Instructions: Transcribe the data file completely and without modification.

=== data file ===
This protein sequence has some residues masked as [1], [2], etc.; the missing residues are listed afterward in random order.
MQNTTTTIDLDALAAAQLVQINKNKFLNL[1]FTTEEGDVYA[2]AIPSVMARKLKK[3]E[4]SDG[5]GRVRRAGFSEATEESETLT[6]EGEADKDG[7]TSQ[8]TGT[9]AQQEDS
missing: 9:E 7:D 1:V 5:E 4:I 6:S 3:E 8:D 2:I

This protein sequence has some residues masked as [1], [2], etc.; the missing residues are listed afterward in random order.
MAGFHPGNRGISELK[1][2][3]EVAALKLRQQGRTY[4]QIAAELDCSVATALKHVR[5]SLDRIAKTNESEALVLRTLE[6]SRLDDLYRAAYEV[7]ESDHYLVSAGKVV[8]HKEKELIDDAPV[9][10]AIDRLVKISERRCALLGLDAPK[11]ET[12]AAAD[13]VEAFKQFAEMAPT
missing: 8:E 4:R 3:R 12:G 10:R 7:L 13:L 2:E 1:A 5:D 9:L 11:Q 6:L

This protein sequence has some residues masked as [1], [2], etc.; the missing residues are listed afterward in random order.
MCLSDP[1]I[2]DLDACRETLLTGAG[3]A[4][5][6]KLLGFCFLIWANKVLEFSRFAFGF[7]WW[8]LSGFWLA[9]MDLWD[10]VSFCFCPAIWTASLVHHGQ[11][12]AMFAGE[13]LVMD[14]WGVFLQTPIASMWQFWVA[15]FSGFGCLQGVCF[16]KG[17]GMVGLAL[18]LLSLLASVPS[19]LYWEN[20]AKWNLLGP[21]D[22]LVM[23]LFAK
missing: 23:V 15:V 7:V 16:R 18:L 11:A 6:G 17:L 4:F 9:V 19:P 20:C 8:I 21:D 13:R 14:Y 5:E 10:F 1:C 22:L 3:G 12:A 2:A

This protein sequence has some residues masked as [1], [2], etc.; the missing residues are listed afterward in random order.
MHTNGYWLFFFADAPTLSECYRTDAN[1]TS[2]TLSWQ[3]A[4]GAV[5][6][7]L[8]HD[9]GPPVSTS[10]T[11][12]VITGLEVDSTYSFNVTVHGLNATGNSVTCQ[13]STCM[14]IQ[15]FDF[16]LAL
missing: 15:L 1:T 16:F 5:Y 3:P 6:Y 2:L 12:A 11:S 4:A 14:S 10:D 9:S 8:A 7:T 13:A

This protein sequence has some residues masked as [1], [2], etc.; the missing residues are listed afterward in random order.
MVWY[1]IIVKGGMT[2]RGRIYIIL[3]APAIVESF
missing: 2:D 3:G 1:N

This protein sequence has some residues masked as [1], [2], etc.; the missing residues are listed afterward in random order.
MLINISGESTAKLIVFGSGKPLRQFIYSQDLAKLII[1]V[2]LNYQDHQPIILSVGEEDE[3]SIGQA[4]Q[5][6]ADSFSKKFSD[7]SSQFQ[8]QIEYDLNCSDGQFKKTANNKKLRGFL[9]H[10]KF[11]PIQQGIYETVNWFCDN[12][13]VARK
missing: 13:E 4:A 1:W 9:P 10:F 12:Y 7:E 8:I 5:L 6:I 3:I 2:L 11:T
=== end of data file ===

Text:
This protein sequence has some residues masked as [1], [2], etc.; the missing residues are listed afterward in random order.
MQNTTTTIDLDALAAAQLVQINKNKFLNL[1]FTTEEGDVYA[2]AIPSVMARKLKK[3]E[4]SDG[5]GRVRRAGFSEATEESETLT[6]EGEADKDG[7]TSQ[8]TGT[9]AQQEDS
missing: 9:E 7:D 1:V 5:E 4:I 6:S 3:E 8:D 2:I

This protein sequence has some residues masked as [1], [2], etc.; the missing residues are listed afterward in random order.
MAGFHPGNRGISELK[1][2][3]EVAALKLRQQGRTY[4]QIAAELDCSVATALKHVR[5]SLDRIAKTNESEALVLRTLE[6]SRLDDLYRAAYEV[7]ESDHYLVSAGKVV[8]HKEKELIDDAPV[9][10]AIDRLVKISERRCALLGLDAPK[11]ET[12]AAAD[13]VEAFKQFAEMAPT
missing: 8:E 4:R 3:R 12:G 10:R 7:L 13:L 2:E 1:A 5:D 9:L 11:Q 6:L

This protein sequence has some residues masked as [1], [2], etc.; the missing residues are listed afterward in random order.
MCLSDP[1]I[2]DLDACRETLLTGAG[3]A[4][5][6]KLLGFCFLIWANKVLEFSRFAFGF[7]WW[8]LSGFWLA[9]MDLWD[10]VSFCFCPAIWTASLVHHGQ[11][12]AMFAGE[13]LVMD[14]WGVFLQTPIASMWQFWVA[15]FSGFGCLQGVCF[16]KG[17]GMVGLAL[18]LLSLLASVPS[19]LYWEN[20]AKWNLLGP[21]D[22]LVM[23]LFAK
missing: 23:V 15:V 7:V 16:R 18:L 11:A 6:G 17:L 4:F 9:V 19:P 20:C 8:I 21:D 13:R 14:Y 5:E 10:F 1:C 22:L 3:G 12:A 2:A

This protein sequence has some residues masked as [1], [2], etc.; the missing residues are listed afterward in random order.
MHTNGYWLFFFADAPTLSECYRTDAN[1]TS[2]TLSWQ[3]A[4]GAV[5][6][7]L[8]HD[9]GPPVSTS[10]T[11][12]VITGLEVDSTYSFNVTVHGLNATGNSVTCQ[13]STCM[14]IQ[15]FDF[16]LAL
missing: 15:L 1:T 16:F 5:Y 3:P 6:Y 2:L 12:A 11:S 4:A 14:S 10:D 9:S 8:A 7:T 13:A

This protein sequence has some residues masked as [1], [2], etc.; the missing residues are listed afterward in random order.
MVWY[1]IIVKGGMT[2]RGRIYIIL[3]APAIVESF
missing: 2:D 3:G 1:N

This protein sequence has some residues masked as [1], [2], etc.; the missing residues are listed afterward in random order.
MLINISGESTAKLIVFGSGKPLRQFIYSQDLAKLII[1]V[2]LNYQDHQPIILSVGEEDE[3]SIGQA[4]Q[5][6]ADSFSKKFSD[7]SSQFQ[8]QIEYDLNCSDGQFKKTANNKKLRGFL[9]H[10]KF[11]PIQQGIYETVNWFCDN[12][13]VARK
missing: 13:E 4:A 1:W 9:P 10:F 12:Y 7:E 8:I 5:L 6:I 3:I 2:L 11:T